The aquatic environment is a complex mix of waterways with varying uses and hazards. It is the intersection of the use of the water and the hazards which provides enjoyment to those who use them as well as risk to a person's health. Canoeing, kayaking and rafting have and continue to be popular recreation sports in aquatic environments. This chapter explores participation in, risks associated with and prevention strategies for keeping canoeists, kayakers and rafters safe and healthy. There is a dearth of good quality descriptive studies exploring these issues, particularly around the risks involved and the effectiveness of proposed prevention strategies. According to Outdoor Foundation, there are 23.9 million people in the USA who undertake paddling activities per annum, with canoeing (10.1 million) being the most popular activity followed by recreational kayaking (6.2 million). There were 141 deaths of canoeists (89) and kayakers (52) identified by the US Coast Guard in their recreational boating statistics data for 2009. The crude rate of death per 100,000 participants for canoeing ranges between 0.72 and 0.92 and for kayaking between 0.37 and 0.41 per annum. Although death is the most severe consequence of a misadventure while paddling, there are a range of other hazards faced such as hitting objects, waterborne diseases, hypothermia from unintended submersion, blisters, muscle strain, cuts and abrasions. There are a range of prevention strategies which have been proposed and provided in this chapter. However, there is very little evidence of their effectiveness. Further research is required in understanding the risk associated with paddling activities, the effectiveness of prevention strategies and how these strategies might be delivered.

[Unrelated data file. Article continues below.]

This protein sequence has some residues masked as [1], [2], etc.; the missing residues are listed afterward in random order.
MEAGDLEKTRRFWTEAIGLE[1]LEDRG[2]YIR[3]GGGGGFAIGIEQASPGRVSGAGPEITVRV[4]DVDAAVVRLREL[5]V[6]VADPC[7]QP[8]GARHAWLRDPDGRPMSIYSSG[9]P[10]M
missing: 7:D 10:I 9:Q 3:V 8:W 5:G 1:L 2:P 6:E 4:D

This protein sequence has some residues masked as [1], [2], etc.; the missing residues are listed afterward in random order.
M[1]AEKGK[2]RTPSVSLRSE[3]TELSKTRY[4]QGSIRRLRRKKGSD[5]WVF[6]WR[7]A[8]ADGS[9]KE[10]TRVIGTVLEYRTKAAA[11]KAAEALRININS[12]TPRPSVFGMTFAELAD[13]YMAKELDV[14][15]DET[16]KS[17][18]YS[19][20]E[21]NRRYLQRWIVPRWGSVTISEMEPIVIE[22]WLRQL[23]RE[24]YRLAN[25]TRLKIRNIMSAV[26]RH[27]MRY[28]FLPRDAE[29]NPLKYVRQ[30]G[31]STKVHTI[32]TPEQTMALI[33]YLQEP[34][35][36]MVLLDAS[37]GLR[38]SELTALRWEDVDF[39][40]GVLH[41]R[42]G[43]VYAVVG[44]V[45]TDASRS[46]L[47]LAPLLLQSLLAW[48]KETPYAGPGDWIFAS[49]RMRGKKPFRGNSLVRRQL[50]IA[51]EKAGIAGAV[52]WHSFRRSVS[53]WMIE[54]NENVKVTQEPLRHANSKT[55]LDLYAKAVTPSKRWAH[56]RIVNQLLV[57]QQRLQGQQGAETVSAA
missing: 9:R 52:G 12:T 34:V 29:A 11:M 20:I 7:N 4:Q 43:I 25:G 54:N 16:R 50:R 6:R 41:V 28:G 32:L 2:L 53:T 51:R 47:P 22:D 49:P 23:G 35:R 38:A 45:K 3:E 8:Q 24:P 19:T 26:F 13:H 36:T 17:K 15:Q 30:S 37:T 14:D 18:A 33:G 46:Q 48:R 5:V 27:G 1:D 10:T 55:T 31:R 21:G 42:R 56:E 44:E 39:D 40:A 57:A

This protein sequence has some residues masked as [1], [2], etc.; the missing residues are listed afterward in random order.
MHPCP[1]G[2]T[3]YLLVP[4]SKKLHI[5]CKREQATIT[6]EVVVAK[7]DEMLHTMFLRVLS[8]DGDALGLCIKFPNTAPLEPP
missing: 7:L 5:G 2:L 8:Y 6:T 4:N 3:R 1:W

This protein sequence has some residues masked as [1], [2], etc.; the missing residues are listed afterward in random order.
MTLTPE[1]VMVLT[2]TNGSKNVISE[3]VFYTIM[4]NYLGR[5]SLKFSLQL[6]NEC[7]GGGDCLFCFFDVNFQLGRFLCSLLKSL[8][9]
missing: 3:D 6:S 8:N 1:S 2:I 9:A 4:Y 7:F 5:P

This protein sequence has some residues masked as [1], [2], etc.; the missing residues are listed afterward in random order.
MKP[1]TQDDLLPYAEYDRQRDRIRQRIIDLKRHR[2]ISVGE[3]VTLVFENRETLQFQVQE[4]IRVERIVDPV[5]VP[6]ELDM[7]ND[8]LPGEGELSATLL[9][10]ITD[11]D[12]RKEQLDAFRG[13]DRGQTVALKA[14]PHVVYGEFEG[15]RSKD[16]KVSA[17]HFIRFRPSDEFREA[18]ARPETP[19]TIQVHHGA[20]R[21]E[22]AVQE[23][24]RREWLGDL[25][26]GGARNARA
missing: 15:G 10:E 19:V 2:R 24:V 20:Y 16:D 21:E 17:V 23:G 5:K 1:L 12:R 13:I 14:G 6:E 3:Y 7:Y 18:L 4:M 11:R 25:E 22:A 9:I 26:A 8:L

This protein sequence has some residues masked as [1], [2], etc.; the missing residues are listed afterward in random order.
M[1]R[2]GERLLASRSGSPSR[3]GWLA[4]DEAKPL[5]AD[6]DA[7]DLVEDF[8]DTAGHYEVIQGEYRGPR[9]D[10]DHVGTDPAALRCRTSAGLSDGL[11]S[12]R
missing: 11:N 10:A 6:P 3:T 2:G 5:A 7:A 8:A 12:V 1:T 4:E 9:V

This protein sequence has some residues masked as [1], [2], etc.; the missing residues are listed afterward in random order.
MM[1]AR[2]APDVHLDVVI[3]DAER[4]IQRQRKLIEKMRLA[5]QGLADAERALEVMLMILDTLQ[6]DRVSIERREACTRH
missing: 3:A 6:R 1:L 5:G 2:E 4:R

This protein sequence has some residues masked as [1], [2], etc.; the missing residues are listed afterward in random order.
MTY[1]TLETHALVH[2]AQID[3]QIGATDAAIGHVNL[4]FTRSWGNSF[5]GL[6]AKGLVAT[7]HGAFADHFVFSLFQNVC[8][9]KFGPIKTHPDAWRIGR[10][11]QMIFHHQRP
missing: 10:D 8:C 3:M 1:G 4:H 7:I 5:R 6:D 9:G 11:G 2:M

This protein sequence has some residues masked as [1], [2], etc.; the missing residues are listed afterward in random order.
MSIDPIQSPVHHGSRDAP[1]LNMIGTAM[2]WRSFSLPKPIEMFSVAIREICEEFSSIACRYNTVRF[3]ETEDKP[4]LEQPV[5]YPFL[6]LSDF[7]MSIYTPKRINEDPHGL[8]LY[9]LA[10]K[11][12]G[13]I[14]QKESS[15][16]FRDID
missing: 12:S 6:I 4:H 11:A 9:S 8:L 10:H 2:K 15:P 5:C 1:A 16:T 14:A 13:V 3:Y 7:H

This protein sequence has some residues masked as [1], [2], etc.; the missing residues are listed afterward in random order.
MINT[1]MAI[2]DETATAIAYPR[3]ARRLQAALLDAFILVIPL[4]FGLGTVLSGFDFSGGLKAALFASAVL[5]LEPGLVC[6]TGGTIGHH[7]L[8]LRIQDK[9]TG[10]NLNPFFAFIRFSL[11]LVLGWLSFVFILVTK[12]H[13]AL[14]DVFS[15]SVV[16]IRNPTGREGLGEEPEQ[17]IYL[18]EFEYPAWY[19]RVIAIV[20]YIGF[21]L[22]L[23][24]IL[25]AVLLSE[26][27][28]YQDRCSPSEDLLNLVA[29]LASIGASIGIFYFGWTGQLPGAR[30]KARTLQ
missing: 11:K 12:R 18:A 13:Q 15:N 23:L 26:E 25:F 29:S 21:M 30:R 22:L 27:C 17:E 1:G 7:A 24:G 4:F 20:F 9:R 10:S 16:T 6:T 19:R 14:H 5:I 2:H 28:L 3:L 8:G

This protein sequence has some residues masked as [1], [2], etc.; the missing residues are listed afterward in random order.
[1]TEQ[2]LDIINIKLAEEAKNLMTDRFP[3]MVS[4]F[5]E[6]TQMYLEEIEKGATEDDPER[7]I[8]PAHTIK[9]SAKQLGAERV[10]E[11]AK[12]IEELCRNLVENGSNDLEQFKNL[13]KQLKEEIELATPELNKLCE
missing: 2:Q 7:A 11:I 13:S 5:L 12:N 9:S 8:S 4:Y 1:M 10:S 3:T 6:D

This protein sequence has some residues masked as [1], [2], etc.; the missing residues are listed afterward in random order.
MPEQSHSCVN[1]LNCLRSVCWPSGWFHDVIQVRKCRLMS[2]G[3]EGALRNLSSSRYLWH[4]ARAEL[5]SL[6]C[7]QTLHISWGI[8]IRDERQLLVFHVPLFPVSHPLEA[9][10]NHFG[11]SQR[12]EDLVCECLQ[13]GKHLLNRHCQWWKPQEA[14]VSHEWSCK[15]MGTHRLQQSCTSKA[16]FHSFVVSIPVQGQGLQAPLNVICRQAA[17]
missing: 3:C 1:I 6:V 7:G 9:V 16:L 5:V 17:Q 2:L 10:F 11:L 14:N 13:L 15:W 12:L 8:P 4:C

Copyright © 2012 S. Karger AG, Basel.